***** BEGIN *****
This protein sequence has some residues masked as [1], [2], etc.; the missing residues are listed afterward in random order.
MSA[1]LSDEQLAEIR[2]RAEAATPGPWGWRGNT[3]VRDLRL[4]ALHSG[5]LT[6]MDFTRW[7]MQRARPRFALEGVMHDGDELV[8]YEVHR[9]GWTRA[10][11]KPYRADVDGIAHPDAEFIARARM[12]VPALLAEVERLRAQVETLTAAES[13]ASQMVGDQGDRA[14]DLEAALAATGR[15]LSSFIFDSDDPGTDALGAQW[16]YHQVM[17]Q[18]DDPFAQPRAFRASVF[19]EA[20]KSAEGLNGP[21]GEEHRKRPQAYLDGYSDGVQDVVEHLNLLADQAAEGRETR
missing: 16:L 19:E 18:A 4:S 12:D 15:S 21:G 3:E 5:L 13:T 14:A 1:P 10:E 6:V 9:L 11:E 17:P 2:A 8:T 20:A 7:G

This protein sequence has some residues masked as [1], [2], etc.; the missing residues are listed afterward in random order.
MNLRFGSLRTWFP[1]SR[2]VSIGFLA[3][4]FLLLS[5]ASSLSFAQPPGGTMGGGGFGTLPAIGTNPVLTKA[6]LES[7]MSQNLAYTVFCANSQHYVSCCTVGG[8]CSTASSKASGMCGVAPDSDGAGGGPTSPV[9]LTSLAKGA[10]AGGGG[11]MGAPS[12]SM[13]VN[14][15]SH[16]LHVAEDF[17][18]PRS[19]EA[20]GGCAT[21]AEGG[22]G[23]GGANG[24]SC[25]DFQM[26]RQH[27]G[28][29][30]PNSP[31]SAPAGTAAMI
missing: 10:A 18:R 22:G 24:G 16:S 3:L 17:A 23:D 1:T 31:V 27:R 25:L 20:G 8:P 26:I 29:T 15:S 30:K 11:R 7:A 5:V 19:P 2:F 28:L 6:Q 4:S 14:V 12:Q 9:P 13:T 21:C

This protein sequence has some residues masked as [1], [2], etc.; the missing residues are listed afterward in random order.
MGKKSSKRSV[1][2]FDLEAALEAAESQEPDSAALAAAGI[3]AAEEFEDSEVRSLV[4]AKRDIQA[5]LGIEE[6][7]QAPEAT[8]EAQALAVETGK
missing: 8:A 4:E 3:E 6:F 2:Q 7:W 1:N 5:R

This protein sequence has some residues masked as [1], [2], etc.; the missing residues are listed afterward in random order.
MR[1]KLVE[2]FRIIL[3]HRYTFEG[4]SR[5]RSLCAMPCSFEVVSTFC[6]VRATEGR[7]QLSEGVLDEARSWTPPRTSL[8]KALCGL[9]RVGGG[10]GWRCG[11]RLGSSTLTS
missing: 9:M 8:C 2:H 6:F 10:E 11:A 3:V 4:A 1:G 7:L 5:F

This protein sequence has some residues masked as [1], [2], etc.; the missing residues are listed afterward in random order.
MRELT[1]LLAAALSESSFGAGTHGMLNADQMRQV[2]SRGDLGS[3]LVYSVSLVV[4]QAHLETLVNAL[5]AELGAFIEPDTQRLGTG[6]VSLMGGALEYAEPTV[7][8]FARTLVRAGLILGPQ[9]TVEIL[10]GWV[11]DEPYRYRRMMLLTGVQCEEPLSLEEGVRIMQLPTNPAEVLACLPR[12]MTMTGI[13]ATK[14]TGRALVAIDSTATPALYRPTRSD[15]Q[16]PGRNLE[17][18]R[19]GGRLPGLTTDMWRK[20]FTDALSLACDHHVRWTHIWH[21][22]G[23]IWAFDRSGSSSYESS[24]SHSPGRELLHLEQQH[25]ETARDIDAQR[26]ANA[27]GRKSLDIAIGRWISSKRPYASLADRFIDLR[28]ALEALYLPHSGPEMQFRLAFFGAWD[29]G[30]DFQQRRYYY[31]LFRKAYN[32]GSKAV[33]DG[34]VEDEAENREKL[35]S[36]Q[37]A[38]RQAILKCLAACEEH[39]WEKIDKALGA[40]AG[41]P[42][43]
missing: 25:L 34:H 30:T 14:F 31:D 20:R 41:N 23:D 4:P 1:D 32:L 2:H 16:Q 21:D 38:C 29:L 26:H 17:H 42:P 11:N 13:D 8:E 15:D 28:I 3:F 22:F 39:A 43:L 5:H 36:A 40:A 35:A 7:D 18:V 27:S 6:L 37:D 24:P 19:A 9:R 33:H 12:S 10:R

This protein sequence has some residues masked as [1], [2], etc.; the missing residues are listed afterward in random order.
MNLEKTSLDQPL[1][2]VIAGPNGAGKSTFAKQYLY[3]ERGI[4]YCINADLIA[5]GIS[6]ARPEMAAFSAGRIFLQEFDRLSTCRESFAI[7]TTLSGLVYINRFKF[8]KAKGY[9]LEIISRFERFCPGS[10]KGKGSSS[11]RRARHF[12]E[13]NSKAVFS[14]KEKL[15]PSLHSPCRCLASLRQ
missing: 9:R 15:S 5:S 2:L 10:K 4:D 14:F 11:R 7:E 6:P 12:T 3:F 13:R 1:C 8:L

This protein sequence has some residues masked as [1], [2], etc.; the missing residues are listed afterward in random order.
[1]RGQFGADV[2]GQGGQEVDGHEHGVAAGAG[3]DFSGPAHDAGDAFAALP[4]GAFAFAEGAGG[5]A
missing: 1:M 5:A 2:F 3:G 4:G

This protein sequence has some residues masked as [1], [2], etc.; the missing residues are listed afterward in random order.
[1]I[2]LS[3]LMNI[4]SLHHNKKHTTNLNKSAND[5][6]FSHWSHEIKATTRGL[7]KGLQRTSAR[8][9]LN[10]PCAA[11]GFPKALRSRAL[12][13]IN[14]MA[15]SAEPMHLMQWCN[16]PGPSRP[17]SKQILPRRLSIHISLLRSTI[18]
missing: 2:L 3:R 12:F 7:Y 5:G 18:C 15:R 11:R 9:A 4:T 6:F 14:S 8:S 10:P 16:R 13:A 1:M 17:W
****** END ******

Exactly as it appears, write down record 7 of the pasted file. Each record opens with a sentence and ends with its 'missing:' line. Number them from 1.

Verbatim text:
This protein sequence has some residues masked as [1], [2], etc.; the missing residues are listed afterward in random order.
[1]RGQFGADV[2]GQGGQEVDGHEHGVAAGAG[3]DFSGPAHDAGDAFAALP[4]GAFAFAEGAGG[5]A
missing: 1:M 5:A 2:F 3:G 4:G